The annual New Jersey Home & Garden Show opening Friday in Atlantic City will be bigger — not in spite of Hurricane Sandy, but partly because of the storm.
“We’ve come back very strong,” said Megan Walker, show manager. “I think the hurricane actually helped the show because people are rebuilding, and we have exhibitors coming from farther away because they’re doing work in the Atlantic City area.”
An improving economy that has consumers considering discretionary purchases will also boost the show, as it did the recent RV and auto shows in the city and other home shows managed by Show Technology Productions.
“Our northeast Pennsylvania show (in Wilkes-Barre) sold out and had a waiting list for new exhibitors, and the same thing at our Reading show and all of our January and February shows, especially in the Northeast,” Walker said.
She said that two weeks ahead of the 13th annual N.J. Home & Garden Show, she already had 30 more exhibitors than last year, “with quite a few still pending.”
Businesses in the region have strong expectations for the show.
JSA Landscapes, of Egg Harbor Township, has exhibited for four years and this year also will display its new unit, the Grounds Guys.
“The show seems to be doing better and better each year, and last year we did really well at it,” said Shawn Anderson, managing member of JSA and general manager of the Grounds Guys. “It’s really the only avenue for the local market as far as shows go.”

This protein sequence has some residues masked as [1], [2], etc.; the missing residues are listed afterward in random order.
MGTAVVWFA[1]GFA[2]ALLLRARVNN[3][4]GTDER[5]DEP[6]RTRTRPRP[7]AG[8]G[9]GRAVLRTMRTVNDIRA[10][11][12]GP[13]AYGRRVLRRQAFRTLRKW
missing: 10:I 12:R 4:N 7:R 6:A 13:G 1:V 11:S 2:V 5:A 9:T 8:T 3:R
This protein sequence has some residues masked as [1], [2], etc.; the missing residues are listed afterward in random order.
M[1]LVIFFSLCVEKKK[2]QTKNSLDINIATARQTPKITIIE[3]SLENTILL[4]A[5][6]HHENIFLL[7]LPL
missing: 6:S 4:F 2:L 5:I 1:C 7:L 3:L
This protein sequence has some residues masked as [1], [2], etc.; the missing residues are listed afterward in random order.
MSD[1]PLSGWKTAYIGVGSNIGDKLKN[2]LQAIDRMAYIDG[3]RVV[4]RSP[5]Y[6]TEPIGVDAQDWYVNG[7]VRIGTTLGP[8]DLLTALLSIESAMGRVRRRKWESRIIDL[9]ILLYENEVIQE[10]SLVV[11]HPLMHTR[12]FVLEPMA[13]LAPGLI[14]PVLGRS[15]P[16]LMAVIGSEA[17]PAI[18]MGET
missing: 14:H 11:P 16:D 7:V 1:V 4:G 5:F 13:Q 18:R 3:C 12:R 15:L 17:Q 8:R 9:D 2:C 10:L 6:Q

Anderson, 53, of Egg Harbor Township, said JSA’s exhibit will include a waterfall, a little pond area and pavers, while a maintenance trailer and equipment will help explain what the Grounds Guys franchise offers in landscape management.
“The format is convenient for showgoers, who can talk to you, wander around and see what’s there. For us, it’s been a good venue. We make contacts and later some of them have jobs they want done,” he said.
The local Ace Hardware co-op member, Joe Smith, who has five stores in Atlantic County and one in Vineland, will be back after success last year displaying grills, said Bill Pitt, of the Galloway Township store.
“We had good success with the Big Green Egg ceramic smoker-cookers. They’ve developed a cult following,” said Pitt, of Egg Harbor Township.
Smith’s Ace stores will also display a new product that should do well in the shore market: Amish-crafted composite deck furniture, including chairs, chaises and tables.
“They’re very solid, and the weight helps them from being blown off decks,” Pitt said. “We display them at the Brigantine store, and they’re holding up very well.”
The stores started getting them last year from Lancaster, Pa., and a dealer in Williamstown, and they start at about $250. “They’re high end, but you’re getting the quality, and they’re going to last,” he said.
Walker, who has managed the show since 2006 and lives in Nicholson, Pa., said the gift, art and gourmet sections are also popular with attendees. The fee for exhibit space this year starts at $1,095.
Besides more than 130 vendors, the home and garden show will have seminars on basketry by Debra Simpson, from the Ivy Cottage in Forked River, and on solar power options from Solar Works NJ, of Washington Township, Gloucester County.
Roger Hazard, the home stager on the cable show “Sell This House,” will offer techniques for quickly and inexpensively improving the look and function of a home.
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